Microsoft will offer free Windows 7 support for election officials through 2020

The move is the latest step by Microsoft and other powerful tech companies to offer free or discounted services in support of election security.
Microsoft, Microsoft Windows
The Microsoft Theatre in Los Angeles. (REUTERS / Mike Blake)

Microsoft said Friday it will offer state and local election officials free security support for Windows 7 operating systems used in voting systems through 2020.

“We want to make sure that Windows 7 end-of-life doesn’t…become a barrier to having a secure and safe election,” Jan Neutze, head of Microsoft’s cybersecurity and democracy team, said in announcing the news, which CyberScoop was first to report. “It’s the right thing to do,” he said at a conference hosted by the Department of Homeland Security’s Cybersecurity and Infrastructure Security Agency.

Microsoft has long planned to stop providing security updates for Windows 7 users in general in January 2020, but was allowing users to pay for those updates through January 2023. But the offer of free services through next year’s U.S. presidential election is an additional effort to make it easier to update operating software used in voting systems, such as the election management systems that format ballots.

Some systems that support voting in the U.S. still rely on Windows 7, which is not nearly as straightforward to update on those machines as it is on a personal computer. Patches require installation and testing to verify that they will not disrupt a voting system.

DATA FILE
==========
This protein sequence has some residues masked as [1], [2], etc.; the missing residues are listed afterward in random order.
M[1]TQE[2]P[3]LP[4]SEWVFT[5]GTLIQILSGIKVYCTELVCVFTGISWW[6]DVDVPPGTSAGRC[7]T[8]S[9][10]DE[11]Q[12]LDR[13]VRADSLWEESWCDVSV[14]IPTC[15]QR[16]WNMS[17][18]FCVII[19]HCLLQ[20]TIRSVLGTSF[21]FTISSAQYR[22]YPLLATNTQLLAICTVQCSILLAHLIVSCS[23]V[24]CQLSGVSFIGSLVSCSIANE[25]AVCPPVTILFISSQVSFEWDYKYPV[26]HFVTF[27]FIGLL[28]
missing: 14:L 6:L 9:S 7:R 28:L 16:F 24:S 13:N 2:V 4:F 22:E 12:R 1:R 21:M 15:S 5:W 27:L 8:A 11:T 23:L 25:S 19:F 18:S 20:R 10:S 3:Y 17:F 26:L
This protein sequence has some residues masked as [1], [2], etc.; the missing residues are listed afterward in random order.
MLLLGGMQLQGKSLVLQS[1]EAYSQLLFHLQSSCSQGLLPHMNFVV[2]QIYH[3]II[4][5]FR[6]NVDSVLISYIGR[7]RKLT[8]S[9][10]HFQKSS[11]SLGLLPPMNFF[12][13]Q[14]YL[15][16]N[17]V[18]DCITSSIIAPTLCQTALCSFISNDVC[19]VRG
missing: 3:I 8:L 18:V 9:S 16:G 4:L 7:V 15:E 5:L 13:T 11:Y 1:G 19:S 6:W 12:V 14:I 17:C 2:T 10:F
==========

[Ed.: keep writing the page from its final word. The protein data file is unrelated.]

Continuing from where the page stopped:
The U.S. Election Assistance Commission has said it will not de-certify certain voting systems that use Windows 7, highlighting the challenge of keeping voting equipment running on up-to-date systems. In the meantime, voting systems with Windows 10, the latest Windows system, are gradually becoming available.

Tom Burt, a corporate vice president at Microsoft, said that the free security updates for Windows 7 would be available for other countries aside from the United States that will be holding national elections in 2020.

The move is the latest step by Microsoft and other powerful tech companies to offer free or discounted services in support of election security following the sweeping effort by the Russian government to intervene in the 2016 U.S. presidential election.

Sean Lyngaas

Written by Sean Lyngaas

Sean Lyngaas is CyberScoop’s Senior Reporter covering the Department of Homeland Security and Congress. He was previously a freelance journalist in West Africa, where he covered everything from a presidential election in Ghana to military mutinies in Ivory Coast for The New York Times. Lyngaas’ reporting also has appeared in The Washington Post, The Economist and the BBC, among other outlets. His investigation of cybersecurity issues in the nuclear sector, backed by a grant from the Pulitzer Center on Crisis Reporting, won plaudits from industrial security experts. He was previously a reporter with Federal Computer Week and, before that, with Smart Grid Today. Sean earned a B.A. in public policy from Duke University and an M.A. in International Relations from The Fletcher School of Law and Diplomacy at Tufts University.

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